It’s unsurprising to see stores bring out their Christmas decorations before Halloween is over, or to find coffee shops serving their winter specialty drinks at the beginning of November. The holiday season seems to be starting earlier and earlier, but Raleigh, North Carolina, vloggers the Murray Family are playfully calling for an end to the madness in their latest parody, “Christmastime.”
In the song parody of the One Republic hit, “Apologize,” Jon Murray sings about the onslaught of Christmas tree displays, peppermint mochas and holiday sweaters that appear even before his kids’ Halloween candy is eaten.
“It’s too soon for Christmastime. It’s too soon,” Murray croons in the video, which features one of Murray’s coworkers, Chris Connell, as an over enthusiastic fan of Christmas who passes out holiday treats to trick-or-treaters while donning a Christmas sweater and a fur-lined hat.
Murray says he and his wife, Danielle, have been guilty, too, of celebrating too early — even admitting to having carved pumpkins in October while listening to Christmas music. Still, the father of three says as the family continues to grow — the couple will welcome their fourth child in December — their priority has turned to teaching their young children to be thankful.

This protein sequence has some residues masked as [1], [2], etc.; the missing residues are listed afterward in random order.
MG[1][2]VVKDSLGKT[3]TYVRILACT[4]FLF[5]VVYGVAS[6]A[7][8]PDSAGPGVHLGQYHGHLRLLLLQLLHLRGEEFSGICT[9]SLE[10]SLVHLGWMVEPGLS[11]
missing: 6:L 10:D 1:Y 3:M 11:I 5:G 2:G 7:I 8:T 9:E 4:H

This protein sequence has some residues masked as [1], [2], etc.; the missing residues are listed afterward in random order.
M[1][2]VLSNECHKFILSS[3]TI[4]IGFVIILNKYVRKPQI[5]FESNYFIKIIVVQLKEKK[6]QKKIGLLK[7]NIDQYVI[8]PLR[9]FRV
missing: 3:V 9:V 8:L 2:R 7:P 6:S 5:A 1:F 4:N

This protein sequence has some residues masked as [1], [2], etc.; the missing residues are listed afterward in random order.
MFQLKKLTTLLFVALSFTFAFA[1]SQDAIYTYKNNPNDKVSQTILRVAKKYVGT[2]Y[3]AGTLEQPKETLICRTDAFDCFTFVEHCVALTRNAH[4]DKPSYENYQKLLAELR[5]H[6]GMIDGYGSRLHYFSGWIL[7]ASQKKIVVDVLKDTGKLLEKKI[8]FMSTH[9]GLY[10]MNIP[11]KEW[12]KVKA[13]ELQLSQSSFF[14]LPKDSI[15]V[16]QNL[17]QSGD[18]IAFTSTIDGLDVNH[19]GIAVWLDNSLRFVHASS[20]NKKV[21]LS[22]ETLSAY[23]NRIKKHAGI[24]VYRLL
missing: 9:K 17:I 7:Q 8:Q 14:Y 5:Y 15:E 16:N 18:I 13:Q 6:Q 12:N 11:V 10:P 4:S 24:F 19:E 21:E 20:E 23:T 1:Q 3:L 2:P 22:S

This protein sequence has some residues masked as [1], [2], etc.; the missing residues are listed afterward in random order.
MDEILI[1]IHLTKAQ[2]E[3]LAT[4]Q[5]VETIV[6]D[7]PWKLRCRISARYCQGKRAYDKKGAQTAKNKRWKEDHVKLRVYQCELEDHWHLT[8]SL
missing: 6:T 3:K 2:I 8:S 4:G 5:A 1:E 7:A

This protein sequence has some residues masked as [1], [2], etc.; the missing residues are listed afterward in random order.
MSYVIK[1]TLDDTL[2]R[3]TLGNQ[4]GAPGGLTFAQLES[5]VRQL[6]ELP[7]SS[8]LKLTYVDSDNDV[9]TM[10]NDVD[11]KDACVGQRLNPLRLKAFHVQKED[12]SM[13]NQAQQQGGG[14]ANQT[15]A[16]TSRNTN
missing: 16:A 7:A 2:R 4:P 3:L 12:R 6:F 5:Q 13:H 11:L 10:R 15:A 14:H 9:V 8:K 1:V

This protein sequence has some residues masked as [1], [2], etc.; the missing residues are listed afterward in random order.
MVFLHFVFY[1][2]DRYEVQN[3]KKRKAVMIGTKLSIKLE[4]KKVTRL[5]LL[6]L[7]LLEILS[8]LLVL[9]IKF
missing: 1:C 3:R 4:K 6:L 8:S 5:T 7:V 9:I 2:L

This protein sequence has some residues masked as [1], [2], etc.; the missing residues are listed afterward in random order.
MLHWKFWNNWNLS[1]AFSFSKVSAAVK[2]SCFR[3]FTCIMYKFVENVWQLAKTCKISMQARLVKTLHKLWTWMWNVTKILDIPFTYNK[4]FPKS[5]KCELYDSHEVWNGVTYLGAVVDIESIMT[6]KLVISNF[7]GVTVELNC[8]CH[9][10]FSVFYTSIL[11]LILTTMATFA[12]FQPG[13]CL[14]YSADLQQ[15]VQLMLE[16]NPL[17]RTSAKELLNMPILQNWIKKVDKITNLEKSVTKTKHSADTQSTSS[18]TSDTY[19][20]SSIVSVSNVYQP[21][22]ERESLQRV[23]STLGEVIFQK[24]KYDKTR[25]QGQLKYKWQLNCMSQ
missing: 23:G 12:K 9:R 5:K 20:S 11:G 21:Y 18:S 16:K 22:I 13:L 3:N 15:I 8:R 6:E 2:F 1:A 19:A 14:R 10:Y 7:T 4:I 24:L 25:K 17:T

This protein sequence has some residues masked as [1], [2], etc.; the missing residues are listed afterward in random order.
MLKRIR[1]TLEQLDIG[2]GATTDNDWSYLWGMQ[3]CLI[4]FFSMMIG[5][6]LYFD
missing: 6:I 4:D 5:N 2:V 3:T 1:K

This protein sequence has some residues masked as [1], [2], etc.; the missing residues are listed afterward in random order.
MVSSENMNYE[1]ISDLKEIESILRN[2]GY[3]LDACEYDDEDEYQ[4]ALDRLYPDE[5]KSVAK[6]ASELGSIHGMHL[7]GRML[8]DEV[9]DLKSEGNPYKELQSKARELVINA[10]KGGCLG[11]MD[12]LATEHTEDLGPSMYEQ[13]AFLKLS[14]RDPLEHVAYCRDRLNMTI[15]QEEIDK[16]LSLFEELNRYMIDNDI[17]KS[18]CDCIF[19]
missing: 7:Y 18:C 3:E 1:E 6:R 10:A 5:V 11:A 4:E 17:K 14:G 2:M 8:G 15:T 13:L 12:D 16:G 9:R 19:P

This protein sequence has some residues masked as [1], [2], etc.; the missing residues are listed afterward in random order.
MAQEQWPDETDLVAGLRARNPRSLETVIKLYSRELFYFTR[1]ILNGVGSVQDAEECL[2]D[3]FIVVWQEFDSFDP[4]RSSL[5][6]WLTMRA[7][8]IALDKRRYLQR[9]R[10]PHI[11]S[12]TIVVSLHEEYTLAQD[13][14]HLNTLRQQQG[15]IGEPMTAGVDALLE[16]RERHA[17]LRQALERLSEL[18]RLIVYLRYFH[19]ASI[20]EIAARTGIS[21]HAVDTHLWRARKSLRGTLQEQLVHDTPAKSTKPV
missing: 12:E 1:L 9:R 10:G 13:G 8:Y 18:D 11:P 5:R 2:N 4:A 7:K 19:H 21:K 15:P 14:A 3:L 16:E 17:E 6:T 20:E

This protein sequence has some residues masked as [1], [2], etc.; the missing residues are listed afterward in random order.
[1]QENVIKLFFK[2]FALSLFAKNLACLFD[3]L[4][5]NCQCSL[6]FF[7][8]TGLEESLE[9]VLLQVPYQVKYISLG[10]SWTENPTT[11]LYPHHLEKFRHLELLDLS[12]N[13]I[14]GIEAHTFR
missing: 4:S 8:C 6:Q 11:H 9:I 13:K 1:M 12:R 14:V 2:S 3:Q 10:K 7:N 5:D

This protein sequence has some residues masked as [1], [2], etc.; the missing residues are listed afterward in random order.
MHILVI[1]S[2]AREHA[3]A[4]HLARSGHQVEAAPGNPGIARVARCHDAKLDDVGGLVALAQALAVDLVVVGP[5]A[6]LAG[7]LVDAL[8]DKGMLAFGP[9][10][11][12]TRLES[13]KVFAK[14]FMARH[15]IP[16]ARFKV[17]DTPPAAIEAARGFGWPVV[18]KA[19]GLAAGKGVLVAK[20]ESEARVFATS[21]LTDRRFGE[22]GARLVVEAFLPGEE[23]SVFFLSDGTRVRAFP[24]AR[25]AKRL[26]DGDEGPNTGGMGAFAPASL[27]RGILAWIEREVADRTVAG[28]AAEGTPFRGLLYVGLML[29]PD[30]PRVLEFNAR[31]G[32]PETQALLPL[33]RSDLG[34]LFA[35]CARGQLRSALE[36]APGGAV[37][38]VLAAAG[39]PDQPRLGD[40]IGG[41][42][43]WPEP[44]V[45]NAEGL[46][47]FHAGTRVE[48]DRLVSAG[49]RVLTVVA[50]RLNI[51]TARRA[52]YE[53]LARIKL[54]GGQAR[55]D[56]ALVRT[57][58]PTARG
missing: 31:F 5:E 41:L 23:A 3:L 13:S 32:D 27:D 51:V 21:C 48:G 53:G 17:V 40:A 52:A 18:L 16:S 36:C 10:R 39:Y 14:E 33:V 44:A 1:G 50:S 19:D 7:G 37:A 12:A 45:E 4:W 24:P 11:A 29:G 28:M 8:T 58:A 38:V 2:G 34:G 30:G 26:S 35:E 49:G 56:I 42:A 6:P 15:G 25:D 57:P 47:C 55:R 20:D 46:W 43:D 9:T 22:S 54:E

“Although we don’t want to get caught up and rush through Thanksgiving… it’s hard to do that in our culture today,” Murray told TODAY Parents. “We try in our family to find ways to make the entire season — November through New Year's — about thankfulness and giving… Teaching our kids to focus on others in small ways and not on themselves is so important.”
Murray says at the heart of the parody was the desire to have fun with a topic he believes spans universally, from those who start counting down the days until Christmas in August to those who complain about Christmas music after Halloween.
“Life gets pretty crazy with three girls and a baby on the way,” said Murray. “It’s hard in such a consumer-driven world to really focus on the important part of the holidays… we know that shopping isn’t what matters most, and that’s what we want to teach our children. But, it’s fun to get into the holiday spirit — everyone seems more joyful when the place looks like the North Pole.”